5 Things You Still Don’t Know About Tech Talent Recruitment

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According to Oxford Economics Workforce Report, the lack of skilled talent is among the primary concern recruiters are facing these days. All too often, top employees are either unavailable or not lack the motivation to work for a company.

The talent crisis is especially true in the tech industry. While it’s hard to find as much as a good developer, a skills gap is even more obvious when it comes to fields like AI, data science, or IoT. By now, the competition has deviated from tech companies competing for talent between each other. Healthcare, education, retail, NGOs – all of these fields are in need of talent acquisition in tech as well.

In order to recruit top talent for tech teams, tech recruitment agency companies are constantly seeking new strategies and employer benefits to offer. If you’re challenged to survive in a candidate-driven economy, here are 5 little-known things that’ll make recruiting tech talent way easier.

Hire recruiters specializing on a particular tech areas

It’s no secret that some tech openings are harder to fill than others. For instance, it’s relatively easy to find JavaScript developers (though not as much when it comes to acquiring experienced seniors) while getting a data scientist on board is way more challenging.

Hiring a recruiter with a strong knowledge base in a particular area is what you should consider if you are going to be constantly hiring specialists from emerging tech fields.

Instead of being bombarded with generic questions during job interviews (defining strengths and weaknesses, explaining the desire to work for a particular company, etc), a candidate will be able to discuss his day-to-day responsibilities and company’s goals in a particular field. Moreover, HR focused on hunting talent in a particular field will have a better grasp of all the conferences, social media groups, colleges, etc. that have a few potentially fit candidates for the company.

Start mentorship programs

According to Tech In Asia, one of the reasons companies are experienced the talent gap is due to the lack of interest in STEM among college students. College programs are mostly outdated and have little to do with preparing an IT specialist to his daily workload.

In order to bring university programs up to date as well as draw students’ attention to the company, the practice of offering company-based mentorship programs is gaining momentum.

There are several ways to set a mentorship up – creating a college-based IT lab, putting a summer boot camp together, etc. In fact, creating mentorship programs are not as expensive as they seem. Colleges, struggling to attract prospective students, are interested to create new learning and employment opportunities. In fact, you can encourage the company’s current employers to host a few workshops for tech talent acquisition – chances are, they’ll be flattered by the honor and eager to accept the offer.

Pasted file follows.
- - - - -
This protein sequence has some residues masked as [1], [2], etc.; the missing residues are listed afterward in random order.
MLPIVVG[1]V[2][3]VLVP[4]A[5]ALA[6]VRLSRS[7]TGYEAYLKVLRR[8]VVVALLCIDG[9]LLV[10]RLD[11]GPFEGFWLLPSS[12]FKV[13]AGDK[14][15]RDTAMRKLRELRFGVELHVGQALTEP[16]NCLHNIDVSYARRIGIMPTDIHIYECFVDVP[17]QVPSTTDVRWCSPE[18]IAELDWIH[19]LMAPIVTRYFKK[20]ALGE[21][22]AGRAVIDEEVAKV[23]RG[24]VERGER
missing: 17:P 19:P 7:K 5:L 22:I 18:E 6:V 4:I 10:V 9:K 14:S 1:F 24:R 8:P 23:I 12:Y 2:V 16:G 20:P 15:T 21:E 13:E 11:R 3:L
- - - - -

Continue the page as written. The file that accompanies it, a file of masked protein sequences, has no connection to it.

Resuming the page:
Establish a bond with the candidate

Most tech companies still work in a traditional food chain where employers stand on a higher ground than candidates do. However, as mentioned above, today’s tech recruitment is largely candidate-driven, especially when it comes to IT.

In this reality, HR shouldn’t be a mere evaluation machine. Instead, he can actually help a candidate to prepare for the interview (giving pointers regarding what project manager normally discusses during interviews, encouraging, and providing emotional support). Despite technically being a company’s representative, when it comes to interviews, HR should be on the candidate’s size.

Supported an encouraged by the HR, a candidate is not only more likely to ace the interview – but he’d also be more inclined to accept the offer company will make afterward.

Shorten the lead process

If you’re a recruiter in a relatively big company, you’re well aware of how twisted the process of interviewing a candidate is. At first, an employee-to-be has an interview with a recruiter, then  – with a PM or a Team Lead, later – with management or even the company’s CEO. While this certainly allows the company to get a better grasp as to whether a candidate is a fit, for most job-seekers, such a tech recruitment size is a pain in the neck.

Millennials want to have jobs right here and now. Seeing the competition spike within the market in the last 5-7 years, companies have to embrace the fact that, if they don’t cut the lead process, top talent will be hunted by startups – perhaps, not as big and impressive but fast in onboarding, willing to provide extensive flexibility and room for growth.

Always leave feedback

In today’s turbulent IT market, job recruiters have to constantly keep searching for new candidates. However, it’s important to not forget to follow up on candidates that didn’t pass the selection process. Follow up on job-seekers’ interviews and ask them for feedback.

That’ll prevent job candidates from leaving negative reviews on LinkedIn and Glassdoor and keep the business’ profile stellar when other job seekers come to check the company’s profile. Also, if you keep a bond with the candidates who didn’t get the offer, they can become your referrals and point towards a potentially fit professional.

Conclusion

Hunting tech talent is challenging due to the tight competition and growing skill gap. However, in order to succeed in the candidate-driven economy, businesses need to adapt. Instead of looking for a candidate that would perfectly align with the company’s workflow – instead, businesses have to build the infrastructure with the comfort of employees in mind.